MENU
component-ddb-728x90-v1-01-desktop

ABC 15 Special Report: Taught by computers

Students in one Pee Dee school district are learning from computers.

When the bell rings, students usually go to class and sit in front of a teacher and for students like Janai Ford, that means logging on to a computer.

Ford is a junior at Lake View High School.

She was one of the 14 students to be assigned to the school’s first virtual classroom last semester.

"At first I was kind of nervous about it because I never did it before, but after a while I liked it," Ford said.

This virtual classroom grew out of necessity, when the school’s anatomy teacher had to switch to biology to accommodate a growing school.

The teacher shortage made it hard to find a replacement.

"We weren't able to find a teacher and because of our funding and stuff, we can't just hire a teacher for a few kids," Lake View Guidance Counselor Kimberley Garris said.

Garris says the district turned to Edmentum.

"It's rigorous coursework. It's an accredited program where students can take high school credits that we don't offer here on campus and they can do it virtually," Garris said.

Students spend 90 minutes in class learning from a certified online curriculum with a teacher's aid in the room.

"They go through at their own pace and they're able to complete those assignments, so if they get done faster than the other students, they can complete those assignments," Garris said.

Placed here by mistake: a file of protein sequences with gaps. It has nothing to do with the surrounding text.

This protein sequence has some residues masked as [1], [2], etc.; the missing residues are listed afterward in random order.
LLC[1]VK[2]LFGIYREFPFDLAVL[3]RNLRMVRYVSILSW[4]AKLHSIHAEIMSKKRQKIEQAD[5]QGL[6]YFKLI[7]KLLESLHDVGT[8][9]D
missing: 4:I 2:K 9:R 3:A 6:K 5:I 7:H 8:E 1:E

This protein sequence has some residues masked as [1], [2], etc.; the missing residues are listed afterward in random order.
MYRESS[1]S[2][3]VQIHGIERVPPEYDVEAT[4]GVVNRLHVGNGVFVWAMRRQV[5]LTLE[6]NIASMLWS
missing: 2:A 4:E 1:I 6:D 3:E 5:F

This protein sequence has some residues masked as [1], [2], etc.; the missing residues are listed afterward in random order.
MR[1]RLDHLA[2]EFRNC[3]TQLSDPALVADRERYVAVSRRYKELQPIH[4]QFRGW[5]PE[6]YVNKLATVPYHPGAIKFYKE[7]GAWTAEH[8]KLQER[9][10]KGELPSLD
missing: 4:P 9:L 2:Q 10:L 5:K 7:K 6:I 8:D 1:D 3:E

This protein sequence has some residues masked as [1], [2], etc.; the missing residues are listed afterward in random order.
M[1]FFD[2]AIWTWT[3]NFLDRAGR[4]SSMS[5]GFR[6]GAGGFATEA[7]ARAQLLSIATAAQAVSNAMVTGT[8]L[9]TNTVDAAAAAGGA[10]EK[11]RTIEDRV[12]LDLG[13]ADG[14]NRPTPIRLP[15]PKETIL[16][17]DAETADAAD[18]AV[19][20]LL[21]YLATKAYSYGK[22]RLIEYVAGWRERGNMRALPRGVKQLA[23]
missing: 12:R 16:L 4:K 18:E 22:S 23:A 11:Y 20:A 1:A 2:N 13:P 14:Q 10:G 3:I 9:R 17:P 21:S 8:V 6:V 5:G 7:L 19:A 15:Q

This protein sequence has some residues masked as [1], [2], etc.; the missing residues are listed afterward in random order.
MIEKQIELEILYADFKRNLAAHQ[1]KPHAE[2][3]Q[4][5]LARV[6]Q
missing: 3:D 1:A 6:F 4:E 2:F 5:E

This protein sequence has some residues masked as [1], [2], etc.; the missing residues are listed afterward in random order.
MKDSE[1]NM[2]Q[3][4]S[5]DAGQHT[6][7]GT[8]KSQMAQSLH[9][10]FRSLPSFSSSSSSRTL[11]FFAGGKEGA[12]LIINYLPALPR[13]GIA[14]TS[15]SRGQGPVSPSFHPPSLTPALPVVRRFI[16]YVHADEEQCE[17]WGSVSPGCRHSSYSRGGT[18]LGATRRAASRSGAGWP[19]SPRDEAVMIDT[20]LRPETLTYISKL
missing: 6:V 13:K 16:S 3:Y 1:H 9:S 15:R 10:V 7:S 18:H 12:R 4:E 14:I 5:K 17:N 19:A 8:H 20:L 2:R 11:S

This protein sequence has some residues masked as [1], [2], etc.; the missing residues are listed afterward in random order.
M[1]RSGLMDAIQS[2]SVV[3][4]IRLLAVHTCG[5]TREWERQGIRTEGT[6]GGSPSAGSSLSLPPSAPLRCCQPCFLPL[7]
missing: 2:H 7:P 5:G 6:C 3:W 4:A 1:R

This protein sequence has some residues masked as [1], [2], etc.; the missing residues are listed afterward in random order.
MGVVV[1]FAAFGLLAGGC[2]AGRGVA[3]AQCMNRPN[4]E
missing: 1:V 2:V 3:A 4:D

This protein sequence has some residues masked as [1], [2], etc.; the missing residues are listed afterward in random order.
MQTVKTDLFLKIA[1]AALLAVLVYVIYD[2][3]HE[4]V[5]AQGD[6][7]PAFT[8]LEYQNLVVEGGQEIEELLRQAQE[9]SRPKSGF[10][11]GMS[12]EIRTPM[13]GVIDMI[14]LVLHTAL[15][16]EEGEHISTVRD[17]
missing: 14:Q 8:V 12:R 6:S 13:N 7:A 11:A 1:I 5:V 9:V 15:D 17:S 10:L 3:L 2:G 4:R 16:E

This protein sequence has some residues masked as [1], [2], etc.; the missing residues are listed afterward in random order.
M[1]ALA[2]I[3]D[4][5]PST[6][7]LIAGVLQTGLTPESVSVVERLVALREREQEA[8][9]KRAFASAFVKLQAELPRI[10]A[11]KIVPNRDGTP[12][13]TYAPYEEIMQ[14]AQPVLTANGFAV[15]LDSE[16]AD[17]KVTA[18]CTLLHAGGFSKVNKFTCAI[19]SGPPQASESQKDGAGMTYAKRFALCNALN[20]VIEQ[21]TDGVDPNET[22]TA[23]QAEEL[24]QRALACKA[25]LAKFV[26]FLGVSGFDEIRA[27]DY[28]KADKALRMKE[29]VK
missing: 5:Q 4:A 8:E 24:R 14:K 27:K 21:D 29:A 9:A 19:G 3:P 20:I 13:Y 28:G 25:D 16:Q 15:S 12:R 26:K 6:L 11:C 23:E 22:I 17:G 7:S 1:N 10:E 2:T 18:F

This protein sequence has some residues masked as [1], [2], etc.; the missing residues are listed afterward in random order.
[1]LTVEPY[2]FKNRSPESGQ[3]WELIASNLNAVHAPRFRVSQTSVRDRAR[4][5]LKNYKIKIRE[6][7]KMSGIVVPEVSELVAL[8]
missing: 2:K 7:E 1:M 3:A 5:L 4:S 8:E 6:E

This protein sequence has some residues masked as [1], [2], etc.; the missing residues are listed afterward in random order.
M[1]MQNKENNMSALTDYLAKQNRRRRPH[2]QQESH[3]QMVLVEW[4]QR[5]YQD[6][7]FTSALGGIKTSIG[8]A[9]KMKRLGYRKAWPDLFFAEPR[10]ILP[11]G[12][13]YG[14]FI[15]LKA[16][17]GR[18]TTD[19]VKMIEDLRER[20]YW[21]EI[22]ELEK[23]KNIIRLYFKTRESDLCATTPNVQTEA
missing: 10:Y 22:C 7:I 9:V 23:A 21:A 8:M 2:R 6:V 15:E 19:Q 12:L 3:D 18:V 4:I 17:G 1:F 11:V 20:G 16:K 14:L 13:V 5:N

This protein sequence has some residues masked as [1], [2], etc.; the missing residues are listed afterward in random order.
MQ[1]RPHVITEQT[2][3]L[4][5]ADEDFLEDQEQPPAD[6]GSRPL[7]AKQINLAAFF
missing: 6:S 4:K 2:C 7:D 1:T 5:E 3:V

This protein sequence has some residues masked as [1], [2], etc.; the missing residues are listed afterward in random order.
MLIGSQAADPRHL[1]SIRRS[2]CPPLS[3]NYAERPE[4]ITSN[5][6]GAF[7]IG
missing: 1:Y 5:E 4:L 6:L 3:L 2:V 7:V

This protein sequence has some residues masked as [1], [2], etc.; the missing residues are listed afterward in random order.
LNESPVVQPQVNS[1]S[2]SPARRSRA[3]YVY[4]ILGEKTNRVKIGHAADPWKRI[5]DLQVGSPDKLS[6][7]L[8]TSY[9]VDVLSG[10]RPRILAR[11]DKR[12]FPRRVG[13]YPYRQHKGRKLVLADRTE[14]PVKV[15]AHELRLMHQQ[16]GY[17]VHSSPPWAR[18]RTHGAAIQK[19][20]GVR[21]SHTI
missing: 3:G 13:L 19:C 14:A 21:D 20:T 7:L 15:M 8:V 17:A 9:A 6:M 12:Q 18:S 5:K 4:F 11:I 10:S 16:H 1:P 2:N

Some are worried if between cell phones, tablets and computers at home, the online class adds up to too much screen time.

"That's where they wanna be, that's what engages them, is screen time, many many times. I think, like anything else, as long as you monitor it and it's not becoming problematic, I think it can be okay," Dean of the School of Education at Francis Marion University Tracy Meetzeholcombe said.

Meetzeholcombe said online classes might be preparing students for college.

"If a student is more engaged online that might be a case where they are really being prepared for life after high school," she said.

Meetzeholcombe says the key to success is making sure self motivated students are the ones enrolled in online classes. "You really have to have some kids that understand how they learn and understand how to study and how to engage in learning without someone standing over their shoulders."

Miranda Hyatt says that’s where she comes in, making sure the kids stay on track.

"If there's a problem with the student, teachers contact me and I kind of find the issue," Hyatt said.

In 2016, 19 students attended the traditional anatomy classroom, six got an “A”

In 2017, 14 students attended the virtual anatomy classroom, only one got an “A”

Even though fewer students got A’s, Garris says they consider it a success with the number of students getting B’s and C’s about the same.

"Last semester that we had everyone passed. It's pretty comparable when we look back," Garris said

The district says they’re also saving money. They budget $50,000 a year for a traditional teacher. The district’s contract with Edmentum costs about $48,000 dollars a year.

As for Ford, she loved learning at her own pace.

"I feel like I learned the same amount and I feel like I did better than I would with taking a regular course," she said.

close video ad
Unmutetoggle ad audio on off

Trending